3. The power of integrated government action: Development of the agricultural finance market typically sits between various government bodies. This often includes the ministries of agriculture, finance, and planning—but may also involve government management of telecommunications or infrastructure. To be most effective, the planning and execution of government priorities should be done in an integrated manner.
  4. The early emergence of niche lending markets: Niche products—such as coffee, flowers, or tea—typically have an export market that brings in valuable foreign exchange. These lending markets attract more attention from policymakers, value chain actors, and a set of large anchor producers and processors that can manage finance.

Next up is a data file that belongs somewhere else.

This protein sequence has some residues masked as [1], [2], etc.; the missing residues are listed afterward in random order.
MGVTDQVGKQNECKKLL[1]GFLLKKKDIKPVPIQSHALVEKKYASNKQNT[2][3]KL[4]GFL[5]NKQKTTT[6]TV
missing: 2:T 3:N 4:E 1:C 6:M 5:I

5. Not just what is done, but how and how well: Many state banks and parastatal institutions have failed over the years due to mismanagement and governance issues. Given this trend, it’s important to not only focus on choosing the right initiatives, but on successfully implementing them.
  6. There is no “best” agricultural finance system: Moving to a market-based system, for example, is not a de facto “successful” agricultural finance system evolution. Given the unique role agriculture plays in each economy, the optimal relationship between the government and private sector financial service providers is one that appropriately serves each country’s national development priorities.

Drawing on these insights, and the case studies from which they emerged, we have outlined a holistic model for understanding government action in the transition to private sector-led agricultural finance.

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Holistic model for government action